Over the last few years, housing prices globally have experienced steady growth, with most of the developed economies seeing on average 5-7% appreciation in value.
But, with rising interest rates stemming from historic inflation over the last 12 months, home sales cooled as demand for new mortgages fell while buyers waited out the storm. As the new year begins, the trend looks to be continuing – at least in the short term.
Rising housing prices have caused some concern among economists and policymakers, as they worry that another real estate market crash could occur.
Experts say there are a number of factors that could contribute to a global housing market crash in 2023 – additional prolonged rises in interest rates, a possible recession leading to a decline in housing prices, and corporate layoffs that would slash the pockets of potential buyers.
The increase in housing prices in recent years has also contributed to rising levels of debt and speculation, and experts warn that if it were to collapse, it could trigger a financial crisis similar to the one we saw in 2008.
Mixed News for the U.S.
According to analysts, the outlook for the American housing market in 2023 is mixed. Home prices are expected to rise between 2.8% and 4%, according to CoreLogic and Home LLC respectively.
However, Amherst predicts that home prices will fall 5% between September 2022 and September 2023, while Zelman & Associates forecasted a 4% drop in 2023 and another 5% in 2024. Fannie Mae economists predict that U.S. home prices will fall by 1.5%.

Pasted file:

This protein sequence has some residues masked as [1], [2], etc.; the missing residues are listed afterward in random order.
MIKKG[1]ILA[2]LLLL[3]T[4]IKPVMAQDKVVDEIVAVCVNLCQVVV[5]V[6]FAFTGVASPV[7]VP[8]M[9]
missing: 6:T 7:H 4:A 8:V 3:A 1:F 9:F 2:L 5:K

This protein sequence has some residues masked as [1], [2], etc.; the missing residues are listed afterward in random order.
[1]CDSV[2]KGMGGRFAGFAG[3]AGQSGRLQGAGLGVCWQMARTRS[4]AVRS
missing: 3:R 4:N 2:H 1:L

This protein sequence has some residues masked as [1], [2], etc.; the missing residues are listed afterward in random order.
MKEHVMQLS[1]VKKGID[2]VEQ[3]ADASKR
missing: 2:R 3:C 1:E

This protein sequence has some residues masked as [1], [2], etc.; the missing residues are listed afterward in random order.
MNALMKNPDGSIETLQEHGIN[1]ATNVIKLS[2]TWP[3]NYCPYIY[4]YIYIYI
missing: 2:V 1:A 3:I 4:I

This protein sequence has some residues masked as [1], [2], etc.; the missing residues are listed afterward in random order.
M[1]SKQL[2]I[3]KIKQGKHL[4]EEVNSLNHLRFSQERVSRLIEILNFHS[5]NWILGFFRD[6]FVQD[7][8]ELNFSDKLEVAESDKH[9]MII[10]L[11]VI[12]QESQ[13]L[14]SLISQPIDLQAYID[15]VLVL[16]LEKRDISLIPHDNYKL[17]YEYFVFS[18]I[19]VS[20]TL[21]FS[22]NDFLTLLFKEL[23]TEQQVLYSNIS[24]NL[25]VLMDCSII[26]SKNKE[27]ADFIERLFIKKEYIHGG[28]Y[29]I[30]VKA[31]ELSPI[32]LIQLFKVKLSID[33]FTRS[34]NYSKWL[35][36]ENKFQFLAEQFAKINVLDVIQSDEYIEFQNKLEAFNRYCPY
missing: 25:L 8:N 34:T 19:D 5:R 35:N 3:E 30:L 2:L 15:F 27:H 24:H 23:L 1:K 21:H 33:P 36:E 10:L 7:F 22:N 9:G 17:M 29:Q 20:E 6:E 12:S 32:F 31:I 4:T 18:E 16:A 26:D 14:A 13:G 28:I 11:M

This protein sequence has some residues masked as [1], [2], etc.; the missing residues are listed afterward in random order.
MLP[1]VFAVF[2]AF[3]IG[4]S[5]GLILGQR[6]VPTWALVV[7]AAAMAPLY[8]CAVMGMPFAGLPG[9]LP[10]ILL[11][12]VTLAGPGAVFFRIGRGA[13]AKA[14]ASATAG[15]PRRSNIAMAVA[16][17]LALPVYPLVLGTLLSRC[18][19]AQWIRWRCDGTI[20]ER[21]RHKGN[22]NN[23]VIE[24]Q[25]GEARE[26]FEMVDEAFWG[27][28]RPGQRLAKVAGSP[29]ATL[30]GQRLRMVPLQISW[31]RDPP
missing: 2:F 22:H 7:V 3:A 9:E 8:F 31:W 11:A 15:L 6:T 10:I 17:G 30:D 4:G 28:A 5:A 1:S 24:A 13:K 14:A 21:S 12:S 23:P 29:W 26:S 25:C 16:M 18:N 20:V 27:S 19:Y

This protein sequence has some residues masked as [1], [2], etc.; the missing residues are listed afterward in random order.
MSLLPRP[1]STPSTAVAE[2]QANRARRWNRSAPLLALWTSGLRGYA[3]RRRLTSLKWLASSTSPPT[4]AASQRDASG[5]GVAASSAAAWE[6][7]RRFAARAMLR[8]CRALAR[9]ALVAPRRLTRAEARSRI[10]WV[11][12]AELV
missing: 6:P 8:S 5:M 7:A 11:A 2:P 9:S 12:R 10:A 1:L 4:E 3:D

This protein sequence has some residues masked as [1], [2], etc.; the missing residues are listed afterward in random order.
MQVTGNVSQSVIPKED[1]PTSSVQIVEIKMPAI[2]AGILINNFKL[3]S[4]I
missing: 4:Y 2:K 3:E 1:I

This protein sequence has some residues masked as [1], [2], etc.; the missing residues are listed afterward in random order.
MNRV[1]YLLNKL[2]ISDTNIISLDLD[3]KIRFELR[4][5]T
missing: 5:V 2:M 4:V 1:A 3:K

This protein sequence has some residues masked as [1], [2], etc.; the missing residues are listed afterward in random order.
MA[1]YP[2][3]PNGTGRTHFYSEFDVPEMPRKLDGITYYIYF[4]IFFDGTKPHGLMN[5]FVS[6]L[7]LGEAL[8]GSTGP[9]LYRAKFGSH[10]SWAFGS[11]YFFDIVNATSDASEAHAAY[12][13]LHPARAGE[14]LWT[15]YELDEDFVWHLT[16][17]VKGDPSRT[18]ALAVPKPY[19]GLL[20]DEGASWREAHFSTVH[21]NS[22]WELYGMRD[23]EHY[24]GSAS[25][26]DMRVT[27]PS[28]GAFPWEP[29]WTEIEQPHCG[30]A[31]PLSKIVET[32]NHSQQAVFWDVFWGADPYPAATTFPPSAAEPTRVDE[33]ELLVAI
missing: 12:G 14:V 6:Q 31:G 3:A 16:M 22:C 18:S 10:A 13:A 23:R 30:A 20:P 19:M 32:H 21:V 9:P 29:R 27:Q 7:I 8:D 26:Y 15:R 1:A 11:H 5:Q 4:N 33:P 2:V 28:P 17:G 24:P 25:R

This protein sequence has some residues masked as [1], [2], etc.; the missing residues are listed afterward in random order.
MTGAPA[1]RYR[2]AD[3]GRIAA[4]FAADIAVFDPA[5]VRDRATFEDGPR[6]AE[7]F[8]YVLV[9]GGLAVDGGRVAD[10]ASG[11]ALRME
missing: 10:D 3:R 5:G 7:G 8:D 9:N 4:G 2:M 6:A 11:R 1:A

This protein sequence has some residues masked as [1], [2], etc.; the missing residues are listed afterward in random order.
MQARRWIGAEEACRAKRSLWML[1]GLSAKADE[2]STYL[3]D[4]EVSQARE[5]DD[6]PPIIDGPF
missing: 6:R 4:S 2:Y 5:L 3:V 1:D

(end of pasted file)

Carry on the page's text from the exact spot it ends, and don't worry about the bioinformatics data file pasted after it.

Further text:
The nation’s overall housing supply remains limited due to previously low mortgage rates, which helped fuel the frenzied market of the last few years.
On the flip side, some experts predict that inventory will increase throughout the coming year as homes become more unaffordable due to higher rates. Mortgage rates are expected to remain above the 5.5-6% range for most of the year according to a recent forecast from Knight Frank.
If mortgage rates remain high or escalate even higher, it would be more difficult for potential buyers to purchase a home.
Despite this, some experts remain hopeful that home shoppers have reason to be optimistic – overall, most pros agree that the American housing market in 2023 will be characterized by uncertainty, which gives at least some hope for a good outcome.
Uncertainty Persists in the U.K.
Major property market forecasts predict that house prices will fall by 8-10% during 2023, with some analysts predicting a drop of up to 12%. Mortgage lender Halifax has forecast a decrease in house prices of 8%, while Savills U.K. believes house prices will drop by 10%.
Lloyds Bank and Halifax both expect house prices to fall by 8%, while Nationwide and online estate agent Zoopla are predicting falls of 5%.
The cost of living is also expected to be a major concern for landlords this year, with 40% citing it as their biggest worry over the next 12 months.
Despite all of this, some analysts believe that the housing market could heat up later in the year, with Trading Economics suggesting that property prices could rise overall.
A Reset of the European Real Estate Market?